Sunday, 30 July 2017

The Princess Casamassima by Henry James


In the oeuvre of Henry James The Princess Casamassima is something of an odd duck or a black swan. Belying the title most of the characters are of the skilled artisan class. There is a seamstress, bookbinders, a chemist, a music hall fiddler with only a Princess and Captain (ret.) to balance the rude mechanicals. In fact calling the serial production The Princess Casamassima is a bow to James’s normal social order for the book is well underway before she gets on board and she is only described objectively whereas Hyacinthe has a subjective voice, an inner life. But really for a title The Little Bookbinder would never do. The novel was produced as a serial for Atlantic Monthly and published in the same year 1886 as The Bostonians bostonians:both received no likes. This may have been the impulse that moved him to remain with tales of the genteel upper classes. I feel that his writing against his own personal knowledge and character in both those novels brought out his wit and invention. He had to use his imagination more. That he might have smashed his Europe Vs America template had they made him some money is a arguable speculation.

Anarchism today is within the bounds of propriety and resembles an endless committee meeting. In the 19th.century it was explosive, incendiary and murderous activity carried out by otherwise pleasant people. I can’t say too much about the plot as that would ruin a virgin reading. It’s uncanny that Lionel Trilling could tell all in an introduction to an edition of the book back in the 1940‘s. That is reproduced as an essay in The Liberal Imagination. Don’t read it, don’t read any of it. You have better things to do. Make a cup of tea.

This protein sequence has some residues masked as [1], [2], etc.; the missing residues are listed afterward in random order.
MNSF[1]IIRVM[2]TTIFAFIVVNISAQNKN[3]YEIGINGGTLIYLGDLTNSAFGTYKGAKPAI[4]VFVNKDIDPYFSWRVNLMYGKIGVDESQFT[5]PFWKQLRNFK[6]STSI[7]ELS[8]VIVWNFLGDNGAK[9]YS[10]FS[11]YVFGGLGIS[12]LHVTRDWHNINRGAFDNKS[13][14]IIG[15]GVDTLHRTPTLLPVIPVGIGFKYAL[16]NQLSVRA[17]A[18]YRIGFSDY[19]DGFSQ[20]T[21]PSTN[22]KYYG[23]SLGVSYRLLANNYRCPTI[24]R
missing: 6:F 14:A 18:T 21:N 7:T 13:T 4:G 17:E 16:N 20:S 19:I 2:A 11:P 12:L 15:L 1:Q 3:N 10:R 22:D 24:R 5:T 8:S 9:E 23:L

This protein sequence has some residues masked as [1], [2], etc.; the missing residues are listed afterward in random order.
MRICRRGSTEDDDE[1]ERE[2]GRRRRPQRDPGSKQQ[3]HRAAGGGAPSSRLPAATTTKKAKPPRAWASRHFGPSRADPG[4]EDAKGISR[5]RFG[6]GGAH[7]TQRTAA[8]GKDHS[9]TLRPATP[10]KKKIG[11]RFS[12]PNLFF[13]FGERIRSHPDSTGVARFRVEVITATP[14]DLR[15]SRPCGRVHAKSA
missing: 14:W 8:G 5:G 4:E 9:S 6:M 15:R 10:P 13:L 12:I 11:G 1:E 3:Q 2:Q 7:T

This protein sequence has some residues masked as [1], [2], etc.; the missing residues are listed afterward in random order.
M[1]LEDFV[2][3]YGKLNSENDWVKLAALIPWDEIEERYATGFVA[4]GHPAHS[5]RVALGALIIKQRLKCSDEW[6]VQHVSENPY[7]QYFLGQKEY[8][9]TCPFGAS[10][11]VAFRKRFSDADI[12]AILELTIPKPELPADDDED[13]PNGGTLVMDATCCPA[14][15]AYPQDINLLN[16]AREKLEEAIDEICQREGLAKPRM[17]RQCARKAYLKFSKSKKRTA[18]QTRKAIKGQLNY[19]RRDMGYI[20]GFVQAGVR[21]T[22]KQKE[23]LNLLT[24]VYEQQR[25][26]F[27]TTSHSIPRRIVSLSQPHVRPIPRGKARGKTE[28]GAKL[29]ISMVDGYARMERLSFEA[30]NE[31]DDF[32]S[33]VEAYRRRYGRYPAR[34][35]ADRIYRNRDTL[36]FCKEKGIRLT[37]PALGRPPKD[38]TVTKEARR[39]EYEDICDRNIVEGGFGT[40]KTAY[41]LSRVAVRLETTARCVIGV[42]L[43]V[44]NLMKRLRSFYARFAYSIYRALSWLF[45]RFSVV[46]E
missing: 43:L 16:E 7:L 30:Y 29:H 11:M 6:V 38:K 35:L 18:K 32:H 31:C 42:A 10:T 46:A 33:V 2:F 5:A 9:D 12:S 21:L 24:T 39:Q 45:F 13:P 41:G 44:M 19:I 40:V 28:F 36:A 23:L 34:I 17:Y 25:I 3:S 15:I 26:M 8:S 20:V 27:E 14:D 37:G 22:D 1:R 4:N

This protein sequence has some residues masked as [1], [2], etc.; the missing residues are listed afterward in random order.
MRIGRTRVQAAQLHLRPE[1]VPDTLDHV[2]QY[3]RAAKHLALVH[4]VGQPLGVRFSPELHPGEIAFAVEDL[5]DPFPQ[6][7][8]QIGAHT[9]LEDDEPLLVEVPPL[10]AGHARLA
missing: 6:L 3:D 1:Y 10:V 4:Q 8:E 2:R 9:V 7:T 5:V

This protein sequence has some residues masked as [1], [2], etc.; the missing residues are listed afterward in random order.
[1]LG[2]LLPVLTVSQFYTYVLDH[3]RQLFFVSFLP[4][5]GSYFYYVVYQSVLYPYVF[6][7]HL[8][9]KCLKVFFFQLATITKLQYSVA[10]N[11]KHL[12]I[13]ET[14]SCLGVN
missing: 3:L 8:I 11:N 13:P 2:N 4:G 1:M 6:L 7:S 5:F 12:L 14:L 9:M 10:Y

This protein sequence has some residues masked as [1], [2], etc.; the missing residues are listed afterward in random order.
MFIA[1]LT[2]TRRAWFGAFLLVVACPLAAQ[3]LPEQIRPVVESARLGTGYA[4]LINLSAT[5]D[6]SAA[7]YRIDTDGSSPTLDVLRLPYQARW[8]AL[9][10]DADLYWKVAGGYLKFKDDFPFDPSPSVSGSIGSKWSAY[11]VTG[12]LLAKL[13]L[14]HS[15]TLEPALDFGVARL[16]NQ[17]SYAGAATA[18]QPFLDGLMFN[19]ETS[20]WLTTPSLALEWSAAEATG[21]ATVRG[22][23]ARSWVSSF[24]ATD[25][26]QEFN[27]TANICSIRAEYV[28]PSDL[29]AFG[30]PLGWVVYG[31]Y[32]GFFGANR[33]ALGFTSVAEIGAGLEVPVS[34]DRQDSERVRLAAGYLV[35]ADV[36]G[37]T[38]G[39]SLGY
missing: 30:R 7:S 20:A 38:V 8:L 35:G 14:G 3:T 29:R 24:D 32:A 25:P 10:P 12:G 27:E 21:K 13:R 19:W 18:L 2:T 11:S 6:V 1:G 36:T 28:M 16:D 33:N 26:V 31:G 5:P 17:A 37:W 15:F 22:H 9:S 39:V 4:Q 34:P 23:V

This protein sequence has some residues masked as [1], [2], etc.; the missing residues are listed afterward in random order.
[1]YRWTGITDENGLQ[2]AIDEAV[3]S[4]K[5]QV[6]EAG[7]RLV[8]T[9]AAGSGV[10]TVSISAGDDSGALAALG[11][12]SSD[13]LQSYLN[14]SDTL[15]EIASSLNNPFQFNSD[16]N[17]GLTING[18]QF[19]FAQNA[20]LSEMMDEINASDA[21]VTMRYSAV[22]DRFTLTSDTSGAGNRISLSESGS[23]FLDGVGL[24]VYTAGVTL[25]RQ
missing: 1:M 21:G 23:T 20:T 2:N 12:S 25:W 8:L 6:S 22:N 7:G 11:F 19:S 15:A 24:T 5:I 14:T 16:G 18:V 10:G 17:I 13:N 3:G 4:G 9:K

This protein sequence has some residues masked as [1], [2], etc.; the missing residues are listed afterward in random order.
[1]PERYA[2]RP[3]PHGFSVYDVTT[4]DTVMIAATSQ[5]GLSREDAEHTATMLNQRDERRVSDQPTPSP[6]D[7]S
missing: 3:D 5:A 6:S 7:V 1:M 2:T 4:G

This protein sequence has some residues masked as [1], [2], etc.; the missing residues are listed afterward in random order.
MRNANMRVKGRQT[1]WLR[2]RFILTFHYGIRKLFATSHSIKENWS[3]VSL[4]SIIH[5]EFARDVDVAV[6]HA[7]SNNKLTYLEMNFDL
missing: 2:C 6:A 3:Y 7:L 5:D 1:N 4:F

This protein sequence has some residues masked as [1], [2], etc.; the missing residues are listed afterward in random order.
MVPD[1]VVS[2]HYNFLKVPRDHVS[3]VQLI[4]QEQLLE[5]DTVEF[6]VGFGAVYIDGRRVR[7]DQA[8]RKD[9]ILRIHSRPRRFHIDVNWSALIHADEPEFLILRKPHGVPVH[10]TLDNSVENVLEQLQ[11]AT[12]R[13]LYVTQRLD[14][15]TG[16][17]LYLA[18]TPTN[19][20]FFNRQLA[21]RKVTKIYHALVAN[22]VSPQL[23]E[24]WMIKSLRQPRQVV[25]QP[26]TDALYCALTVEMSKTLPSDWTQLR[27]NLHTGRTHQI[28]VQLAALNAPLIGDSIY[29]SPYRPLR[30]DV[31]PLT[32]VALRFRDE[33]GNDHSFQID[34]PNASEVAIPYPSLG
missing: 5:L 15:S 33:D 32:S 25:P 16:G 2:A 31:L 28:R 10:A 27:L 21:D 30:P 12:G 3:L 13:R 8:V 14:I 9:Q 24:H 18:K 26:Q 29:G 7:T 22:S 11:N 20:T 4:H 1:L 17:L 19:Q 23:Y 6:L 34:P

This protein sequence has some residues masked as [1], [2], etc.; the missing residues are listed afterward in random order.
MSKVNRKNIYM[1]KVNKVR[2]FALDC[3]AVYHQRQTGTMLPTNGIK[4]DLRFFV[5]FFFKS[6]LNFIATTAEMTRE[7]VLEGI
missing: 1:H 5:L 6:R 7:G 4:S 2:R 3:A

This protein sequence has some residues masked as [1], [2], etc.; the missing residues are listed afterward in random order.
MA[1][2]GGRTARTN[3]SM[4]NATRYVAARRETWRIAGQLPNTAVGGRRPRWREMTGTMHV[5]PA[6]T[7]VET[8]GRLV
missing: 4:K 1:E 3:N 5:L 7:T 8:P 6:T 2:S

The key to the character of Hyacinthe Robinson lies in his origin as the love child of a French prostitute and her aristocratic lover whom she slays with a knife when he repudiates his paternity. The child is adopted by Amanda Pynsent, sempstress, and reared by her to have a sense of a noble origin. Attraction to the amenities of the high born and repulsion for the actual state of the social order that it supports draws him into a nest of anarchists the moral centre of which is Paul Muniment, a chemist. Hyacinthe’s friend is Millicent Henning a striking beauty who works in a fashionable haberdashery and ladies clothing emporium. She models the fine clothes there. The Peter Pannish Hyacinthe is asexual but has a strong aesthetic sense and a cultivated almost aristocratic manner. As the story develops the Princess comes into it and a stay with her in a country mansion further increases his antithetical repulsion and attraction for its culture. His artisan class fashions its fittings and ought to have a better life.

This novel has more than the usual variety of character and incident in a James novel, always very readable without the stateliness of diction that Maitre Henry can fall into. On a couple of occasions he commits the solecism which he castigates Trollope for - he talks to the reader. That is due to the serial form probably and perhaps a personal indecision as to whether to introduce documentary evidence for his knowledge of the inward parts of Hyacinthe. Jarring but not important for this excellent novel.

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